Here’s a record to stoke the flames of a traditional metalhead’s furnace! Pretty sure there’s more than one band called MALLEUS out there, but these guys hail from Boston, an old school town that seems fitting for old-school metal such as this. It is fairly easy to conjure up the names of old titans like HELLHAMMER, VENOM and BATHORY…much harder to sound like you actually come from the era when those giants were in their heyday. That is what MALLEUS has done here…first wave black metal worship of the highest order!
After the classical intro ‘The Tempest’, they rip right into the chainsaw mayhem of the first two BATHORY albums on ‘A Dark Sun Rises’. The riff is so close to those albums that I suspect the ghost of Quorthon will rise and haunt MALLEUS to the end of their days. But praise Satan, it still slays! If the whole album would have been in this mode, it would have been OK, but MALLEUS show they’ve got more up their sleeve with ‘Beyond The Pale’…what an epic darkened beatdown this one is, with FROST/HELLHAMMER riffs for days, mixed with The Channeler’s troll-like rasps. This is apex level headbanging…which continues with the merciless ‘Prophetess’, which leans more towards BATHORY and VENOM once more. A vicious brute of a song!
The title track shows a somewhat more nuanced side to the band, with more of a gallop instead of a full-bore blast as far as pacing goes. If the earlier songs were in the mode of the first two BATHORY albums, this is more along the lines of Under The Sign of the Black Mark. ‘Into The Flesh’ pushes things back into the red zone with an unrestrained VENOM-ish thrasher. Then we have a bit of a slip, as ‘Awakening’ is a long, meandering doom cut that I suspect is meant to be MALLEUS’ version of ‘Triumph of Death’. It’s agonizing, almost tribal doom with tortured shrieks…it does pick up substantially to reach a mighty climax. The album then ends with the most epic song, the almost 10 minute ‘Mourning War’, where the Viking era of BATHORY is given full worship…even the high pitched keyboards are reminiscent of that particular sound. It’s different from the rest of the album, but still heavy and driving.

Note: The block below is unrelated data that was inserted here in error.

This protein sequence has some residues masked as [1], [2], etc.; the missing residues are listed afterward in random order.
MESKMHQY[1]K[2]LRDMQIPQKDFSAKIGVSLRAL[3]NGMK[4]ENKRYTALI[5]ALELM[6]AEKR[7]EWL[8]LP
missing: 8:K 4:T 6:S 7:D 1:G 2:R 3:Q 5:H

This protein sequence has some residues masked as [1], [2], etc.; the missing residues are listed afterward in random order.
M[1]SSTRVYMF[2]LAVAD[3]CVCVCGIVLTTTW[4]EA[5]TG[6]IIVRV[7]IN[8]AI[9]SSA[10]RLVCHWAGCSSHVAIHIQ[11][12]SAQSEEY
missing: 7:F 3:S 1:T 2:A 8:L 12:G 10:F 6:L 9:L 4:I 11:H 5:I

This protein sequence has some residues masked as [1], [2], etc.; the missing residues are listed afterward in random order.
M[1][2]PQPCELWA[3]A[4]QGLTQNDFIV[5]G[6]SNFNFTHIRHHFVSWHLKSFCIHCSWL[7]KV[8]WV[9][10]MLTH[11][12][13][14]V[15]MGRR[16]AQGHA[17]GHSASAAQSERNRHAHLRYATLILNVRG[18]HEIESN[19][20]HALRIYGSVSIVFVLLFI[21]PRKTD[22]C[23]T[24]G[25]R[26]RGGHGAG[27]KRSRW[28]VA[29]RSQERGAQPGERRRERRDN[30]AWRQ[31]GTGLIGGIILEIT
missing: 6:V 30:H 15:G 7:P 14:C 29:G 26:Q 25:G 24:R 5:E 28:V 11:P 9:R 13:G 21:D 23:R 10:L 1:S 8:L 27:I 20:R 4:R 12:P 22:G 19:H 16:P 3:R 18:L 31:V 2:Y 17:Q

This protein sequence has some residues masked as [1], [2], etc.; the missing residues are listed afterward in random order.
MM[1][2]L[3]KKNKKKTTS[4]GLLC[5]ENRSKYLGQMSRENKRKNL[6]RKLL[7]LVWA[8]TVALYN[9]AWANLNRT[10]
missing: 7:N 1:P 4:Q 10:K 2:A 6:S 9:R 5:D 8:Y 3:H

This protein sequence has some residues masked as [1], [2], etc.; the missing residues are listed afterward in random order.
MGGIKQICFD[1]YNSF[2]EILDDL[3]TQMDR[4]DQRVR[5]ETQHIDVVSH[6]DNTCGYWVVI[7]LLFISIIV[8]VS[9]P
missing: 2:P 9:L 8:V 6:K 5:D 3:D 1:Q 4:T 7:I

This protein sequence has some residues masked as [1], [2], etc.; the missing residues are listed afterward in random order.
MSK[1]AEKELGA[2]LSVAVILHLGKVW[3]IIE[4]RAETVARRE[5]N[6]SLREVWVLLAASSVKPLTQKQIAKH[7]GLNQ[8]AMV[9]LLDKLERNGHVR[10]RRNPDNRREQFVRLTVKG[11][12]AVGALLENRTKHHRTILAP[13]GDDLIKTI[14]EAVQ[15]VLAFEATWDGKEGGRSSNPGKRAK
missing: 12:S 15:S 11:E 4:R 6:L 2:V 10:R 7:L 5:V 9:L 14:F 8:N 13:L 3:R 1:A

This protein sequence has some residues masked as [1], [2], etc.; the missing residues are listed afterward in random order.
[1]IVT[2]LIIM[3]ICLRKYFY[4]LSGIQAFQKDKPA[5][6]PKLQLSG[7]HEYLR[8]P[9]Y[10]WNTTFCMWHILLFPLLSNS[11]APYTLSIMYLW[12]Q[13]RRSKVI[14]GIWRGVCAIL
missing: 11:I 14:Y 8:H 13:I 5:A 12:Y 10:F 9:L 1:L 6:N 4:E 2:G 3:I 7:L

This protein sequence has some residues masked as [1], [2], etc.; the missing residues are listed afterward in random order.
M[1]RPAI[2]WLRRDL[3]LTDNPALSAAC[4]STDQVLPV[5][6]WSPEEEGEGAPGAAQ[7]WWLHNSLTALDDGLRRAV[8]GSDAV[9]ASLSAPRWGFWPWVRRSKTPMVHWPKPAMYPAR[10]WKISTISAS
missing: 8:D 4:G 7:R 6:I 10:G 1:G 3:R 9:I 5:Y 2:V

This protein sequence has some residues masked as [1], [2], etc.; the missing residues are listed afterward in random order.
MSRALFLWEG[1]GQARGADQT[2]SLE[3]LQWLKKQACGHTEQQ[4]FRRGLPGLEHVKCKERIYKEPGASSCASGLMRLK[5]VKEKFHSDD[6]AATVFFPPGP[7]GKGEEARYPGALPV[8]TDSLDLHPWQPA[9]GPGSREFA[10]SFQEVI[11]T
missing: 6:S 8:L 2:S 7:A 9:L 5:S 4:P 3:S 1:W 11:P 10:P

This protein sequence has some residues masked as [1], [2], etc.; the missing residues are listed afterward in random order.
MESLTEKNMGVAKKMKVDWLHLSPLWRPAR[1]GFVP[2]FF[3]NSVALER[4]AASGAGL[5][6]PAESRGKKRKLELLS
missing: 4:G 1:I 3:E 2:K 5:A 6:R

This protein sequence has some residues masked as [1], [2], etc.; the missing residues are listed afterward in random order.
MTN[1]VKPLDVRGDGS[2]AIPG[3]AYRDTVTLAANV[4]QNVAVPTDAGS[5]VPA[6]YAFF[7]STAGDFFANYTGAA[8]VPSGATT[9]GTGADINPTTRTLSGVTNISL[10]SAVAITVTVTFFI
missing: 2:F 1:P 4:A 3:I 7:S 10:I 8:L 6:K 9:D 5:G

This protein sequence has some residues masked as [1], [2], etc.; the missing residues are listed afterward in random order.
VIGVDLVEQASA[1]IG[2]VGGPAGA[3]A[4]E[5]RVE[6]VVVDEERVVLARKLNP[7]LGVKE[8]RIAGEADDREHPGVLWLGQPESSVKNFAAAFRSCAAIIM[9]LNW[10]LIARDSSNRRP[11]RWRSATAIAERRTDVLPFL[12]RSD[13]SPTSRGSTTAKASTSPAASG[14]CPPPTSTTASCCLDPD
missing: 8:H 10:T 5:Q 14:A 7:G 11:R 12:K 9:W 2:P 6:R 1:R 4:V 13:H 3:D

From the above review, you could almost think this is a work of utter plagiarism, but it is not so. The influences are bald-faced, but somehow MALLEUS puts their own stamp on things. The Fires Of Heaven is a masterful album that conjures up the smoke and stench of elder days.
Review By: Dr. Abner Mality
The Fires Of Heaven
4.5 / 6